THE NIBBLE BLOG: Products, Recipes & Trends In Specialty Foods
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Archive for December, 2007

FOOD TIP OF THE DAY:

Today is National Champagne Day. Most people bring a bottle of Champagne as a gift to New Year’s Eve parties. Add a book about Champagne, and your gift will be remembered long after the bubbles are gone. This is one of our favorites. (Find more of our favorite books in the Books Section of THE NIBBLE online magazine.) Happy New Year from all of us at THE NIBBLE!   4000 Champagnes
No one expects to get through all 4,000, but there’s lots of educational information about Champagne itself.
 

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FOOD TIP OF THE DAY: A More Entertaining New Year

You can spend more time with friends and family in the New Year by entertaining more often and more easily. Don’t focus on a formal event that takes time to plan and costs a lot of money. Think casual, and simply set aside 2 hours a month to catch up with people you don’t see often enough, or with those you’ve met but haven’t had the chance to see again. Make it a regular event and set aside the second Friday evening or third Sunday afternoon of the month, for example. Invite four to eight people over for a mini-tasting: Try different teas, mineral waters, Spanish cheeses, single-origin chocolate bars—whatever you’d like to learn more about. The group will enjoy mixing and discovering new specialty foods; small groups are easier and less expensive to manage and guests mix more easily. THE NIBBLE is full of ideas—almost every food category section has suggestions for tastings. See the Main Nibbles index of 70 categories of yummy foods in THE NIBBLE online magazine—and decide whether to start in alphabetical order (craft beer?) or healthy, low-calorie food for your new year’s resolutions.   Green TeaInvite friends for a green tea tasting party in January and discover a favorite new green tea to pack in the antioxidants all year long. Read more about high antioxidant foods.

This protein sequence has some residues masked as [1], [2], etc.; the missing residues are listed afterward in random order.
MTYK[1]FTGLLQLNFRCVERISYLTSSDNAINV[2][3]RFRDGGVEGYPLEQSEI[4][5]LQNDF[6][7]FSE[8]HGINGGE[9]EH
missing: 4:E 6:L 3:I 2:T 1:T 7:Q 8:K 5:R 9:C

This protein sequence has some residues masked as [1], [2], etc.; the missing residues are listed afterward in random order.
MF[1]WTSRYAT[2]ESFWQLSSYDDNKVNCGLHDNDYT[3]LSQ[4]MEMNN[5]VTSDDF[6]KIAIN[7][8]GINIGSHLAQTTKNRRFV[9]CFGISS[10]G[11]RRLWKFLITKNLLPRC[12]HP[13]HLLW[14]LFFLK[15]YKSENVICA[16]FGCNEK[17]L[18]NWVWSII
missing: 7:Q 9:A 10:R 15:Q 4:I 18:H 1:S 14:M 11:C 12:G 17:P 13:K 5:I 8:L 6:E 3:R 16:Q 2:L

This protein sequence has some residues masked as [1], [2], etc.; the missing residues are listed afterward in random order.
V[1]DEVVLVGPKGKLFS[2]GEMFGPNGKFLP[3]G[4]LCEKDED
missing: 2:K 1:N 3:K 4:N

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FOOD TIP OF THE DAY: Go Nuts For Fresh Nutmeg

Whole Nutmeg

Whole nutmeg: Once you try it freshly-
grated, you’ll never go back to pre-grated.

  Just as freshly-ground pepper bears no resemblance to the bland, pre-ground powder, freshly-ground nutmeg is a vibrant spice that perks up sweet and savory dishes alike.

We use it to flavor apples and other seasonal fruits (pies, compotes, sautéed sliced fruit), to make cookies and pastries and in custards. We love it in egg dishes and vegetable purées. It’s our favorite seasoning with spinach in any form, and on pasta with broccoli rabe.

For beverages, use it in addition to (or instead of) cinnamon on hot chocolate, coffee, cappuccino, mulled cider, warm milk, cold milk, chocolate milk and of course, eggnog!

While some cooks grate the whole nutmeg against a fine plane kitchen grater, we value our skin and use a nutmeg grinder or mill—the same principle as a peppermill, but accommodating the larger nutmeg, which is the size of an unshelled hazelnut.

If you’ve had the nutmeg for several years, you can check the quality by piercing it with a needle. If the skin pierces slightly and a drop of oil flows out, the nut is still fresh. If the skin won’t pierce, it’s dried out. (See how to check your other spices for freshness.)

The nutmeg is the seed of an evergreen tree fruit. The tree, botanically known as Myristica fragrans, is indigenous to tropical southeast Asia and Australasia. Mace is the milder-tasting dried hull of the nutmeg—the part you peel off to get to the nut.